Ammunition giant Hornady is cutting off government buyers in New York over an order by New York Gov. Andrew Cuomo to financial services companies regarding gun politics.
Steve Hornady, the company’s president of manufacturing, announced on social media on Friday that the ammo maker will halt sales of their products to Cuomo’s state government or agencies in the Empire State. The move comes after an order directed by Cuomo earlier last month that cautioned banks, insurance companies and lenders against involvement with the National Rifle Association and similar organizations. Slamming the Governor’s move as one of the most “despicable acts ever perpetrated by any state,” Hornady closed the doors to the state.
“While it may not make a difference to New York, Hornady will not knowingly allow our ammunition to be sold to the Government of the State of NY or any NY agencies,” Hornady said. “Their actions are a blatant and disgusting abuse of office and we won’t be associated with a government that acts like that.”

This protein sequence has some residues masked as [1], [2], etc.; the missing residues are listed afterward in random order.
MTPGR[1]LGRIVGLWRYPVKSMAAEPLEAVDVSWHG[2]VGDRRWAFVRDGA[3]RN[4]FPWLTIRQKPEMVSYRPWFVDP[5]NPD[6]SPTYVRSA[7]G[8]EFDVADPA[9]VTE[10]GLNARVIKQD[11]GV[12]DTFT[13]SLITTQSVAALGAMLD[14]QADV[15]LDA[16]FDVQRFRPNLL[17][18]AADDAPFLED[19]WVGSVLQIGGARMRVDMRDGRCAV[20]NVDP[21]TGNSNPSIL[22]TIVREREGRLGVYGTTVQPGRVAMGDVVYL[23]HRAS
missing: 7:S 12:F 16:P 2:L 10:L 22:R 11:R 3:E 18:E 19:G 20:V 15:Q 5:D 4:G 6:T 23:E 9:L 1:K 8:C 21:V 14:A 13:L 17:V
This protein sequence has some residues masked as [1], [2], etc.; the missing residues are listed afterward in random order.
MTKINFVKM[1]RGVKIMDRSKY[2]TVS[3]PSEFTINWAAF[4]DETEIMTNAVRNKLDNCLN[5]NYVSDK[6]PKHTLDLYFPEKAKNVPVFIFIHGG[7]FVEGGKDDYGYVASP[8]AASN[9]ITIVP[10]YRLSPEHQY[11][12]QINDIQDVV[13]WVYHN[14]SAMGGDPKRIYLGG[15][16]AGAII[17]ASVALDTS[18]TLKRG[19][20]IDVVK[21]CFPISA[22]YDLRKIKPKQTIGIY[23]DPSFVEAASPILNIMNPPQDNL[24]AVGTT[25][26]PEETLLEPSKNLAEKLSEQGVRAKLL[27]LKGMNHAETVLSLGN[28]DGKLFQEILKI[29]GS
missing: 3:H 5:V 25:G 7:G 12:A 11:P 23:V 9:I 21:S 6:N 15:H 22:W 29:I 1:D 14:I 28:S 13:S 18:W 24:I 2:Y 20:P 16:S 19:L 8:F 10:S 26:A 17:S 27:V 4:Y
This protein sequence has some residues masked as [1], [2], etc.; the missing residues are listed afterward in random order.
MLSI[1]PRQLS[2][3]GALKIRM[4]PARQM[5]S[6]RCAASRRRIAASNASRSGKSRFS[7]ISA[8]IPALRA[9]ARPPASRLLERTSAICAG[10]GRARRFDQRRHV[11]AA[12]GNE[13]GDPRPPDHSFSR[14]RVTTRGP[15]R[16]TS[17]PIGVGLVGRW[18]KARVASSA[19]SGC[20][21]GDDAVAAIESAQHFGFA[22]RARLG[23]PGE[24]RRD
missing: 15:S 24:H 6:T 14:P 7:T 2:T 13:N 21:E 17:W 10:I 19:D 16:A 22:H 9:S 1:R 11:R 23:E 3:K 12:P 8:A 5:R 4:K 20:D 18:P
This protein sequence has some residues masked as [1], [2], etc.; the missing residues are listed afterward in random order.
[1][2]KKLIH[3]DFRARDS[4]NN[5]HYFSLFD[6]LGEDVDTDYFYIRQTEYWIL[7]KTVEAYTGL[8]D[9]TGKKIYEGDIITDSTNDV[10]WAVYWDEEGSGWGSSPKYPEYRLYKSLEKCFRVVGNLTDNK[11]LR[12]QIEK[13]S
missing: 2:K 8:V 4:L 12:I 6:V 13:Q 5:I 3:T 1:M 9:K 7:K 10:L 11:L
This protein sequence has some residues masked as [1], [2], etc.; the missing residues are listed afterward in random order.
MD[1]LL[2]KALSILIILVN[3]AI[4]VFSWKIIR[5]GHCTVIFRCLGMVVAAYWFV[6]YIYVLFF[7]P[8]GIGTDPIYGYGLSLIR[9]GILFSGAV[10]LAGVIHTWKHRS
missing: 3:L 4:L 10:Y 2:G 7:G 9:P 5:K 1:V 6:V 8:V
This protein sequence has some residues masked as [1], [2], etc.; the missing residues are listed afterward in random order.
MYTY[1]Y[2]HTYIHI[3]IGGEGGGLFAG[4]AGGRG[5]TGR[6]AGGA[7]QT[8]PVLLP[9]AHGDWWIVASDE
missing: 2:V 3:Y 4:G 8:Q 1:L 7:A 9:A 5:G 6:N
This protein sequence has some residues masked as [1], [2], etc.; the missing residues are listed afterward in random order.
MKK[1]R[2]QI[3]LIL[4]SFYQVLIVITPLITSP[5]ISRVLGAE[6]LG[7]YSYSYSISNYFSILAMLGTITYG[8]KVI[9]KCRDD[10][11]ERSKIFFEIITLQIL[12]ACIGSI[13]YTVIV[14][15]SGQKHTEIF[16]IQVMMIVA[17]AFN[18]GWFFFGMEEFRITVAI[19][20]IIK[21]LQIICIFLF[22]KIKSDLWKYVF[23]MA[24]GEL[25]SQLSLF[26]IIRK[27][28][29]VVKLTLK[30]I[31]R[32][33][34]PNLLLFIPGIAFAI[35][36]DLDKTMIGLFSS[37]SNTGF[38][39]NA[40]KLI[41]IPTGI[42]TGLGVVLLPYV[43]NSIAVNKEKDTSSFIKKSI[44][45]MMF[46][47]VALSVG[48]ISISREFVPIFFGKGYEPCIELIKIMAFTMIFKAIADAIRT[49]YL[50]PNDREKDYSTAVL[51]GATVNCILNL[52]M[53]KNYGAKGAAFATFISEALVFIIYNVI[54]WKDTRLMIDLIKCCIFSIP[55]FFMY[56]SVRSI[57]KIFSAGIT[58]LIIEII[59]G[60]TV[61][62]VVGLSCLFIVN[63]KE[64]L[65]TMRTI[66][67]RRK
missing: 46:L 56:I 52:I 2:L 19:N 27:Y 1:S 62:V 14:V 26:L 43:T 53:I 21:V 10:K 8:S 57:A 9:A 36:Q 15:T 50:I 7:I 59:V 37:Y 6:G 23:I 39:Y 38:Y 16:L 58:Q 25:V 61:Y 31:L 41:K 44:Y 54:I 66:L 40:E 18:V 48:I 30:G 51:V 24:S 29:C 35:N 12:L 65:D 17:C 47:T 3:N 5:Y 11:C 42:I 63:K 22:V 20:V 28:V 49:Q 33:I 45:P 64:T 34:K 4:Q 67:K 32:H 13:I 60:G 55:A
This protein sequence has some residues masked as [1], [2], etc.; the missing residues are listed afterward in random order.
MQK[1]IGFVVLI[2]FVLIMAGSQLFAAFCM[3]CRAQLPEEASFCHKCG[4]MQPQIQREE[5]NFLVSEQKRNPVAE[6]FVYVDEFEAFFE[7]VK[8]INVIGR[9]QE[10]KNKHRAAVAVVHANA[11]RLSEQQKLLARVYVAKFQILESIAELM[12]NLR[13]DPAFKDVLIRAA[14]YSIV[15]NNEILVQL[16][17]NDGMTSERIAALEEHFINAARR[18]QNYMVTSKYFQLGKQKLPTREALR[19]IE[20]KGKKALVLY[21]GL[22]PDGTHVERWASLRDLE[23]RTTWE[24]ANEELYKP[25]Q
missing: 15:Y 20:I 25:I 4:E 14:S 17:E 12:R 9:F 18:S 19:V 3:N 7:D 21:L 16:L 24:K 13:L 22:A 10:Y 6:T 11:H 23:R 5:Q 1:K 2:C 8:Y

The guidance issued by Cuomo came from the state’s Department of Financial Services on April 19 in the form of official letters to all DFS-regulated insurers and banks in the state. In the missives, Financial Services Superintendent Maria Vullo urged financial institutions to examine their relationships with the NRA and organizations that promote guns to take “prompt actions to manage these risks” when it came to protecting their corporate reputations. Pointing to the public backlash on gun rights groups and firearm companies in the wake of a high-profile mass shootings that have dominated the news cycle, Vullo encouraged those regulated by her agency that “Corporations are demonstrating that business can lead the way and bring about the kind of positive social change needed to minimize the chance that we will witness more of these senseless tragedies.”
In recent weeks, big-name lenders such as Citi and Bank of America have adopted new policies that could see them cut ties with partnering businesses unwilling to adopt new policies for selling firearms or manufacturing some types of semi-automatic guns — which has in turn brought calls for more regulatory oversight of the institutions with respect to government contracts.